We all know that feeling. You just made it a third of the way down your usual warm-up run first thing in the morning. Your legs are burning, sweat is beading down your face onto the fancy new pair of goggles you just bought, and a thought comes to you. “I am so out of shape for ski season!”.
You are not alone, after a long summer of cookouts and stops at the ice cream stand skiing or riding is the last thing your body is ready for. The good news is that there is still time to prepare yourself to make it to the last chair every weekend this season.
The best place to start is to get back outside or in the gym and workout the most important muscle in the body; the heart. Running can be daunting, but activities such as walking, hiking and bike riding can help keep your heart rate down when tackling your favorite trail. Activities like trail running and mountain biking can be a great way to not only stay in shape but give you something to do in the mountains before the snow flies. Try and aim for 30 to 45 minutes of cardio exercise 2 to 3 times a week, increasing duration slowly week by week.
“Try and aim for 30 to 45 minutes of cardio exercise 2 to 3 times a week“
The gym might seem like the last place any outdoor enthusiast would want to spend their time, but weight training will help calm those shaky legs after a day on New England boilerplate conditions.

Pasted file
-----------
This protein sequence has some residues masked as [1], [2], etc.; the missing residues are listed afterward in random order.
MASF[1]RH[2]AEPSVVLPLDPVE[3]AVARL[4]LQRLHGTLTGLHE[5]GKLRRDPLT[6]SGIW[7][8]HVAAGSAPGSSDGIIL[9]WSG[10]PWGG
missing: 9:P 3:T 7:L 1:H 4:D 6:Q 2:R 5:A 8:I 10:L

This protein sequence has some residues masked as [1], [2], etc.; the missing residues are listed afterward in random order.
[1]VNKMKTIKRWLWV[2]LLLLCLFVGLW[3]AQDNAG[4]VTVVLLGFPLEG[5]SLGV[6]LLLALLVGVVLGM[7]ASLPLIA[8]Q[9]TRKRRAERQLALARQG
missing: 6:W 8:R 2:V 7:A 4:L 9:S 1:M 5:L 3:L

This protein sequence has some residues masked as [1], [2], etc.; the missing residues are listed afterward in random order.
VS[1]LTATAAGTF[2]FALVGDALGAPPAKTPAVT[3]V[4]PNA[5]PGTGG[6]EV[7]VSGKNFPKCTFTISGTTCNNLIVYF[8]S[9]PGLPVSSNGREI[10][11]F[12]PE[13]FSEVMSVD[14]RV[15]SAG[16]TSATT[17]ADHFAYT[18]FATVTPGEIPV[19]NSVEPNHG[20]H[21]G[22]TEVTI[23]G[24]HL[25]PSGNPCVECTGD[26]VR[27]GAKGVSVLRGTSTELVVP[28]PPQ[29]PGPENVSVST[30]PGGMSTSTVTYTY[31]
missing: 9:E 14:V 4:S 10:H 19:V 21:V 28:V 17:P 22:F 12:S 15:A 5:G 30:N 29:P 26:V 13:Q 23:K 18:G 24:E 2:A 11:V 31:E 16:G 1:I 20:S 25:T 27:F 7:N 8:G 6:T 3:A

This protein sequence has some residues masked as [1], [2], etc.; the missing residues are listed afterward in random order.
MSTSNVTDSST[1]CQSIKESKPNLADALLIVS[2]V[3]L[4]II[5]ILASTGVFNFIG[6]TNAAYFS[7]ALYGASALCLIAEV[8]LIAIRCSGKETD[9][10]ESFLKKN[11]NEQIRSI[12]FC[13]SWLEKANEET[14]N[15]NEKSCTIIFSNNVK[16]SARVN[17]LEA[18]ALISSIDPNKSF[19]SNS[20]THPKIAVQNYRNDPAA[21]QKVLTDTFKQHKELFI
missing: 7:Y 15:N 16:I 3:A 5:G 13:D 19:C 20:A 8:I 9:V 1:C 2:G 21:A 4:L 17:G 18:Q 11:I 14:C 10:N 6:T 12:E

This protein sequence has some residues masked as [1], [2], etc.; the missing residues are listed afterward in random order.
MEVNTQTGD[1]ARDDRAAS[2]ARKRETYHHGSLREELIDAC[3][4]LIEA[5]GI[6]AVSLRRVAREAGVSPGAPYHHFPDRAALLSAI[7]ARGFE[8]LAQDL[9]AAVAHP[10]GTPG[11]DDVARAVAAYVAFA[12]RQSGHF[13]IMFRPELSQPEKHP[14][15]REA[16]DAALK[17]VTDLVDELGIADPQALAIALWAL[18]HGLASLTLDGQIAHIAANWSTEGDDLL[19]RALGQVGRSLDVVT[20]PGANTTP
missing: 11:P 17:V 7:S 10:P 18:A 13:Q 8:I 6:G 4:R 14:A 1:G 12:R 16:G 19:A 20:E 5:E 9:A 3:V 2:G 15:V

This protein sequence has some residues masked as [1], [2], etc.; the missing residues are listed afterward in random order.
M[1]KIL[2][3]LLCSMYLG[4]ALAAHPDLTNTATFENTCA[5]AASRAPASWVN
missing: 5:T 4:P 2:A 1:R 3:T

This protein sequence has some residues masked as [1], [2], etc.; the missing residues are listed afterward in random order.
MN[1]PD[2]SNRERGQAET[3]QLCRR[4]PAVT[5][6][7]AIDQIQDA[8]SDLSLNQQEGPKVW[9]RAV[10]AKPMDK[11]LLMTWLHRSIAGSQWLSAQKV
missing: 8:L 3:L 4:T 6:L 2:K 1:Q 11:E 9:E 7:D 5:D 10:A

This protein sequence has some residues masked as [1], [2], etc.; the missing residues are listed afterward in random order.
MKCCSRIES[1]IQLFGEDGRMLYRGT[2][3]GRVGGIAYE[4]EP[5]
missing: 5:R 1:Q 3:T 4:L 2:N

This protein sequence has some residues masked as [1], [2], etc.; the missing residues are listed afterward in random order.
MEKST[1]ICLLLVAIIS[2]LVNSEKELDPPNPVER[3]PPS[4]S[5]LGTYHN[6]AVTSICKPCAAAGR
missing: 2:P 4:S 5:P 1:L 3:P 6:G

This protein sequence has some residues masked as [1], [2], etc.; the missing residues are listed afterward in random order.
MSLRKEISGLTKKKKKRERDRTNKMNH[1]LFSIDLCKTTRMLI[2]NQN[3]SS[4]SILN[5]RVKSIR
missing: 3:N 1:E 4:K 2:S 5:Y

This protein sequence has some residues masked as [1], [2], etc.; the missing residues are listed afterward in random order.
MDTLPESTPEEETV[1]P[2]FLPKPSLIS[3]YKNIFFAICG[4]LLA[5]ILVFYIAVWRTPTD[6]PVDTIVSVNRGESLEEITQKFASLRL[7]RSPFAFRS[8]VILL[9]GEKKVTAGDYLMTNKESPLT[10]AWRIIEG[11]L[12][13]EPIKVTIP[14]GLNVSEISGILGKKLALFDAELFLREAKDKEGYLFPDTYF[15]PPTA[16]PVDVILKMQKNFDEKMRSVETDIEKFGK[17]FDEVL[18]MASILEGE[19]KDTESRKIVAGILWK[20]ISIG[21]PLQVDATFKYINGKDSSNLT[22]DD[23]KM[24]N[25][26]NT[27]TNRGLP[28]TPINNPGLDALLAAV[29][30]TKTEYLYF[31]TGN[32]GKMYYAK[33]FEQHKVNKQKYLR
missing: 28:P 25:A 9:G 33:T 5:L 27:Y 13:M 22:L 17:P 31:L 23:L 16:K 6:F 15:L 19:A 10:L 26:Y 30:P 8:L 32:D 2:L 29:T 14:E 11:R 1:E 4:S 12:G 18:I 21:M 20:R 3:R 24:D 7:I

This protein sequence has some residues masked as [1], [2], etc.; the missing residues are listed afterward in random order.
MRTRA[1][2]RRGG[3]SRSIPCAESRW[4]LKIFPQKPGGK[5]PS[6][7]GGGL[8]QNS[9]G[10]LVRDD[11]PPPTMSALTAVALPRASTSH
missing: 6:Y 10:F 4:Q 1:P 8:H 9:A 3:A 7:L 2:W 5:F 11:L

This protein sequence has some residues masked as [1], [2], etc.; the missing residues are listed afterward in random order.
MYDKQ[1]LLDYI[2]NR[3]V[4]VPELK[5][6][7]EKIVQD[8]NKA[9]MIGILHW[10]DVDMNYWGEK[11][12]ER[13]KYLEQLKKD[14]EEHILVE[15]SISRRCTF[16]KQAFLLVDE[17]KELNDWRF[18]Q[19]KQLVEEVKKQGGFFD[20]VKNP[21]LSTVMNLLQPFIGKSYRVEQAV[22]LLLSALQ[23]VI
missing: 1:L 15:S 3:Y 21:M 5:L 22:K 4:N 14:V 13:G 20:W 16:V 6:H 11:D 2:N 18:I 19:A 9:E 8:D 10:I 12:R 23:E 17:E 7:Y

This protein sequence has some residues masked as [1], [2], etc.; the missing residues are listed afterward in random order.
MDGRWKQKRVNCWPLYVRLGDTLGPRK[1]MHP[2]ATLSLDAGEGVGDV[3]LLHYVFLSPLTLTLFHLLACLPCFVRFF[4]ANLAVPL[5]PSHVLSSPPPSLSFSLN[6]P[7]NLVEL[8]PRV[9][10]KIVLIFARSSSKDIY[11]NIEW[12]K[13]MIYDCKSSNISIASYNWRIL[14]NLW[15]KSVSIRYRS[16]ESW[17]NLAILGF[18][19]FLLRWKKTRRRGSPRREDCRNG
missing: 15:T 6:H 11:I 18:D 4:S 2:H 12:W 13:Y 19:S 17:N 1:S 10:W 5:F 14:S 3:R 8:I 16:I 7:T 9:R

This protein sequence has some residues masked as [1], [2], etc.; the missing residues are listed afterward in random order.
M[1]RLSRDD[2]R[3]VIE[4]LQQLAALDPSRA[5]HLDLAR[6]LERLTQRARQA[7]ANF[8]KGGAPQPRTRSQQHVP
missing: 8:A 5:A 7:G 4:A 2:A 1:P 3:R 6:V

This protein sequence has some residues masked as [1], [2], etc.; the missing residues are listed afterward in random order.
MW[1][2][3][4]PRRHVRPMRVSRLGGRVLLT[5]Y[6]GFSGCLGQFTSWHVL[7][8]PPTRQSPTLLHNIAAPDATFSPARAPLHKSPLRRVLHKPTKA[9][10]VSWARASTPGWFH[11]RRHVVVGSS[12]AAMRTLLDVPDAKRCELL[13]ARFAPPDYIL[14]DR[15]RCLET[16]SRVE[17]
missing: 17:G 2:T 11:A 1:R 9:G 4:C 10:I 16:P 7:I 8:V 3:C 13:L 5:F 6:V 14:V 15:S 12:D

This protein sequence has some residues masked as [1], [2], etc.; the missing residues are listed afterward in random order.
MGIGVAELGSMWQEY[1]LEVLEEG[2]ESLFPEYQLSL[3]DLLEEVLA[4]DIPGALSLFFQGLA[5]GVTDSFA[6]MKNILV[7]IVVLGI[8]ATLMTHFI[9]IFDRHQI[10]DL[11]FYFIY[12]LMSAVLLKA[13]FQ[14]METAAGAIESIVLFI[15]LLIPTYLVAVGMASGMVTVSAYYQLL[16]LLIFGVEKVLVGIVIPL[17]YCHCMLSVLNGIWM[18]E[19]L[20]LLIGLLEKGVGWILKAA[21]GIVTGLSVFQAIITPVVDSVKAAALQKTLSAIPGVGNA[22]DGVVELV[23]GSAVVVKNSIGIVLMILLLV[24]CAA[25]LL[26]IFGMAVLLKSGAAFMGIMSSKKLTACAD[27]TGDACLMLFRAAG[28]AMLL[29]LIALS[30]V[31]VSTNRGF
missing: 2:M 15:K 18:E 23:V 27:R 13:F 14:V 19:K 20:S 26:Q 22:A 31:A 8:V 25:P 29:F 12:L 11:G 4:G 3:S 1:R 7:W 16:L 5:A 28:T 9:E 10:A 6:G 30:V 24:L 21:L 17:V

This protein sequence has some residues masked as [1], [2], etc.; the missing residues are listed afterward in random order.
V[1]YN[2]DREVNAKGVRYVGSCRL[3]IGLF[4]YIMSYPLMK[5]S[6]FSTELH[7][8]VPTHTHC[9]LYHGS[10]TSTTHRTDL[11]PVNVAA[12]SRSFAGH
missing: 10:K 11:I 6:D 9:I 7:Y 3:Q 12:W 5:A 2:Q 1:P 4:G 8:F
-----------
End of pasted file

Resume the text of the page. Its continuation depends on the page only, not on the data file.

The key when getting back into shape is to focus on movements you would encounter when skiing or riding out on the hill such as lunges, squats and jumps. Start with light weight and concentrate on using correct form, then slowly increase your weight on a week to week basis. An example of a workout could be:
- Dumbbell Squat – 12 reps x 3 sets
- Forward Lunge – 12 reps x 3 sets
- Box Jump – 10 reps x 4 sets
- Push Ups – 10 reps x 3 sets
- Crunches – 10 reps x 3 sets
Aim to get into the gym at least 2 days a week. Days with bad weather when you can’t get outside are a great opportunity to get some weight training in.
“The key is to focus on movements you would encounter when skiing or riding”
Contrary to popular belief, the chicken fingers and frisbee sized cookies served at most ski resort lodges are not exactly considered health foods. If you are like me and enjoy a burger or two after a few runs, start earning them now by using a healthy diet.
Try sticking to real foods that haven’t been processed like fruits, vegetables, nuts, whole grains and lean proteins. Healthy carbs from whole grains and vegetables will help keep you energized, while protein will help you recover faster and get back to training faster.
A great way to mix lots of nutritious foods together and make them taste great is by making a stir fry. Add rice, any leftover vegetables, choice of meat and season to your liking for a quick dinner or lunch that will set you up for success. Have a sweet tooth? Try mixing fruit with Greek yogurt for a healthy dessert or a sweet breakfast. Having the occasional cheat is okay but try and make an effort to eat healthy at least 2 out of 3 standard meals a day.
“Try sticking to real foods that haven’t been processed like fruits, vegetables, nuts, whole grains and lean proteins.”
While all of the things mentioned above will undoubtably get your body into tip top Olympic ready shape. When it comes to mental health however, nothing and I repeat NOTHING will get you ready for ski season at your local hill more than the stoke. Pop in a ski movie, watch endless clips from The Art of Flight on YouTube, ski down your favorite flight of stairs (maybe not).
Ski season is right around the corner and what is the point of getting into shape if you aren’t excited! For now, you can stop staring at your new gear laying in the corner of your room. It will be put to use before you know it!